Hatchet (2007)

UPDATED:  I was in awe at how many grammar and spelling mistakes I found upon re-reading this review.  So those are fixed.  I should also mention that in hindsight the character of the swamp guide was so ridiculous he made me laugh.  So factor that in when you decide whether or not to see HATCHET.

Being Film #8 in Hail Horror 2008

This one's for Sean, who loaded up his Netflix queue with horror films he was interested in and told me to take my pick.  So before I talk about 2007's HATCHET, directed by Adam Green, here is a personal message to Sean:

"Hi Sean!  Hope you're doing well - Jack misses you, so stop by soon!  Oh, and by the way - you have some fantastic horror films in your queue.  At a glance I can whole-heatedly recommend films like ROGUE, DANCE OF THE DEAD (obviously) BASKET CASE (which I hope to review next week), the original BLACK CHRISTMAS, and GINGER SNAPS, which I adore.  Please, PLEASE consider these options very carefully before taking a look at HATCHET.  You've been warned..."

Why do I say that?  Because the poster's tag line of "Old Fashioned American Horror" roughly translates to "low-budget 80's throwaway that stars someone who looks and acts roughly like the dude who stars in that show Chuck".  And while I can understand the film as a sort of reaction to the glut of PG-13 stuff that passes itself off as "horror" nowadays, HATCHET relies on simple devices like silly music and purposeful overacting for humor that feels more tired than funny.  And the horror, when it does come, is pretty much like everything else you've seen in the mid 80's, just not as scary.  Or good.

In short:  a motley crew of tourists take an illegal nighttime cruise in the swamps of New Orleans where they're terrorized by Victor Crowley, a deformed giant who was supposedly killed as a child when, after a childhood prank burns down his home, his father mistakenly slams a hatchet in his face trying to save him by breaking the door down.  You have your lanky hero, a pair of porno starlets and their sleazy director, the hot loner chick who will eventually have a tender moment with said hero, and the obligatory black sidekick who's main role is to scream and toss off unfunny one-liners.  That's it.  People get picked off one by one in gore-infested ways until only one remains.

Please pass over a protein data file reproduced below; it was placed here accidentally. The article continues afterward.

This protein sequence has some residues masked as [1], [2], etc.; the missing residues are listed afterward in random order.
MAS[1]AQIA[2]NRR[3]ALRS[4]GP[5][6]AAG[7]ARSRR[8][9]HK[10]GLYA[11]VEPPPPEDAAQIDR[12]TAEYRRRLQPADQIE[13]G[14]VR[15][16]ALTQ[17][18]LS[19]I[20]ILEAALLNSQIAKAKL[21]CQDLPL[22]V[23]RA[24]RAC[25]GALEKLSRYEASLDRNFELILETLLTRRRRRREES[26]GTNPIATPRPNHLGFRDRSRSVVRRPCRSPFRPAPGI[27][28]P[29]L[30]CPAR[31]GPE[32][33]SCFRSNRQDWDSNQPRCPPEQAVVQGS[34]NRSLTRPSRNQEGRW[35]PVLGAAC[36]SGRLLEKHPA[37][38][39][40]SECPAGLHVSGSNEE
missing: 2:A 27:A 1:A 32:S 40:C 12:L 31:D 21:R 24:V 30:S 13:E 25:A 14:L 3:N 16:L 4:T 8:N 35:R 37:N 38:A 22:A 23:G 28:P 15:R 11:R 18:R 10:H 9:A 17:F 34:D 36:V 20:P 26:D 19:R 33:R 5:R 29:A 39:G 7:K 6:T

Or maybe not, because every horror movie nowadays needs that little "jump" at the end that was probably the first thing thought of by the screenwriter.  And I'll admit that the ending to HATCHET is sly and kind of cool, but definitely not worth sitting through 90 minutes to get to. Very brief cameos by genre vets Robert "Freddy Krueger" Englund and Tony "Candyman" Todd bring a little life but are in for too short a time to make any difference.  Huge gaps in internal logic pervade every decision made in the film, the power of Victor Crowley is inconsistent and although the gore is pretty impressive for such a low-budget movie, the murder scenes are shot in an over-the-top in a way that borders on the ridiculous.

Maybe drunk with a bunch of friends who don't care about anything other than tits and blood (both are offered in copious amounts) is the way to watch HATCHET.  It doesn't have any of the terror that the movies it prides itself on being a part of (e.g. FRIDAY THE 13th, etc..) have, so what  promises to be a refreshing change from the typical instead finds itself barely retreading water from 25 years instead of 5.